Each child is like a seed – full of potential to grow into a vigorous, productive and beautiful plant. For a seed to reach its full promise, it needs to grow in rich soil, have just the right amount of sun, water and fertilizer and grow in a pot spacious enough so that its roots can reach deep into the ground.
Research on child development indicates that when children are given what they need to build a solid foundation in the early years, they are likely to have more resilience to deal with life’s curveballs later on. Read on to discover how you can nurture your children and help them bloom and grow into their full potential.
The most critical ingredients a child needs to develop and thrive on are security and stability. Ideally, families are a safe haven for children where they feel secure, accepted and are guided as they grow and develop into competent individuals, socially and emotionally. A child can feel the sense of security nurturing parents provide, from the very first days of his or her life.
Children possess an amazing ability to learn, experience, and feel. When they are nurtured with warmth, compassion and consistency, they can develop at their own pace. Children, at all stages of development, always need to know that there is a place of security where they can touch base, find protection and know that they are valued.
Healthy communication is a key characteristic of strong, healthy families. Research identifies communication as an essential building block of strong parent-child and sibling relationships. Communication within the family is important because it allows family members to express their needs, wants, and concerns to each other.
Healthy communication means being open and honest and listening actively to the other person, which in turn creates an atmosphere that allows family members to express their differences as well as love and support for one another. Effective communication also means effective problem solving, and hence it is a key “lubricant” needed to smooth over and work through problems which a family may encounter.
Children who grow up basking in the warmth of mutually respectful and trusting family relationships will be more likely to grow into trusting, caring individuals themselves. Love, honesty, reliability and a concern for each other are the hallmarks of such a family.
A trusting and respectful home considers individual boundaries, encourages family members to take responsibility for their own attitudes and behaviours, and sees each person as uniquely formed and having a specific purpose in life.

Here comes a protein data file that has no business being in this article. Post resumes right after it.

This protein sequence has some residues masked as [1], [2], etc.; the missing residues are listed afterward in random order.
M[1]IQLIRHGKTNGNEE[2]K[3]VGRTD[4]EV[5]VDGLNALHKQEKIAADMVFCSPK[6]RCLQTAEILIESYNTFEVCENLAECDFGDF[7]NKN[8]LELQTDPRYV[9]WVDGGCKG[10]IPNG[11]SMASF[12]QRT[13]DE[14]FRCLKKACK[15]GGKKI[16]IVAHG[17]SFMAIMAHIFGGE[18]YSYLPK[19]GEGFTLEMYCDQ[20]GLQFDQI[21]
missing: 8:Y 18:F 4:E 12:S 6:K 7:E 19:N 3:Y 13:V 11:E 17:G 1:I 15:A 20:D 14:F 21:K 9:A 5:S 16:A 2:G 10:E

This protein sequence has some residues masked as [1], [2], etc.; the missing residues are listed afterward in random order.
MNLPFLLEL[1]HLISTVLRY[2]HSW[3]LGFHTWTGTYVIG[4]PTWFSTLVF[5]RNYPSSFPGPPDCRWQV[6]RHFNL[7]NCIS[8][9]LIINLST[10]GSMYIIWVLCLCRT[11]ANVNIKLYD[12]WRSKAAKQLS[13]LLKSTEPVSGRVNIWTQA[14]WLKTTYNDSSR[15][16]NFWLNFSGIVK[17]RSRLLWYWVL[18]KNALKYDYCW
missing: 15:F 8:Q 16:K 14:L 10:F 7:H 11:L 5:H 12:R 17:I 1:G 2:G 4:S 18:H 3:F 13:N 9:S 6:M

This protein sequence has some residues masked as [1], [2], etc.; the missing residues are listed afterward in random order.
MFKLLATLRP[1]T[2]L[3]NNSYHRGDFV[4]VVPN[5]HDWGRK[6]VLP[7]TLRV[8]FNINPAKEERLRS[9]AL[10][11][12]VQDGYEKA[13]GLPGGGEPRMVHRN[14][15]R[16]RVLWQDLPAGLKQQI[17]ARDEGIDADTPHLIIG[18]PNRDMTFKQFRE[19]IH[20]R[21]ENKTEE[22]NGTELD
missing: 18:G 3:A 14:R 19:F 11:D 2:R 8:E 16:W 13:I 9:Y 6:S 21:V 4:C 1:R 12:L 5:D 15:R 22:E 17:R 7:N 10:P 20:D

Values determine the way people live. Whether parents are paying attention to this or not, their child’s value system is being shaped every day by: parents themselves, peers, teachers, celebrities and the media. Values are learned at home through observation. By observing and copying their parents’ actions, children shape their sense of right from wrong, their behaviours, their motivations and how they choose to spend their money and time.
Little actions speak volumes for how people love. Parents who do things that require effort, planning and some sacrifice convey to their children that they are putting them first.
Little love — small but frequent acts of kindness, consideration, and compassion— is what sustains the parent-child relationship in the long-term.
Children need plenty of time and space to explore the world on their own terms; they need to make mistakes in order to learn and live life in order to know what life is. As parents, we need to allow our children to figure out who they are.
Giving them space means letting things happen rather than immediately jumping in to solve their problems or making them do things the way you want. It also means accepting that the richest kinds of learning and experience often cannot be measured or neatly packaged.
A child is not a product but a person with his or her own character, aptitudes and flaws. In that sense, parenting is more about discovering and celebrating who our children are rather than striving to turn them into what we want or think they should be.
This article first appeared on Families For Life, and is republished with permission.
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